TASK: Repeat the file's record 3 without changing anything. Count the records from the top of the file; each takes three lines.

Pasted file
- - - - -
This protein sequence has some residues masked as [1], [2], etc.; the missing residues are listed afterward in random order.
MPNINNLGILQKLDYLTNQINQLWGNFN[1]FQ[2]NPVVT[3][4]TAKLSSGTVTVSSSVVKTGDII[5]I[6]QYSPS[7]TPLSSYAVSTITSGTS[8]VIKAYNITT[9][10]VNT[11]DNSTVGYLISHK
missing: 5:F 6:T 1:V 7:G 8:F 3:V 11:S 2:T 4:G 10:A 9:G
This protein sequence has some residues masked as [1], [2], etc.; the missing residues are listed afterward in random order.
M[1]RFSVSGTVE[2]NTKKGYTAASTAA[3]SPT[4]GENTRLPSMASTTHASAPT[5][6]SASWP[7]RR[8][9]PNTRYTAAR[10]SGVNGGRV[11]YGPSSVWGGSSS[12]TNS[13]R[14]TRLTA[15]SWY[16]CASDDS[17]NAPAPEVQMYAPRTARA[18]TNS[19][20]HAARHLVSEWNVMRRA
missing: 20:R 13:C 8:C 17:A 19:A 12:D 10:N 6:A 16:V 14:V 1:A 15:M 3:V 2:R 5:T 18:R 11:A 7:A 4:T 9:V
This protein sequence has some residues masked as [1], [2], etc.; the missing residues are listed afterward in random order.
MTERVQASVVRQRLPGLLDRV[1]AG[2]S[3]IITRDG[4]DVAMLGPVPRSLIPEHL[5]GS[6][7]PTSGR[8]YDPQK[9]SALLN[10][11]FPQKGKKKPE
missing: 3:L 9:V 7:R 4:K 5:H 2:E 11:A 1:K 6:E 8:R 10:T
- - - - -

This protein sequence has some residues masked as [1], [2], etc.; the missing residues are listed afterward in random order.
MTERVQASVVRQRLPGLLDRV[1]AG[2]S[3]IITRDG[4]DVAMLGPVPRSLIPEHL[5]GS[6][7]PTSGR[8]YDPQK[9]SALLN[10][11]FPQKGKKKPE
missing: 3:L 9:V 7:R 4:K 5:H 2:E 11:A 1:K 6:E 8:R 10:T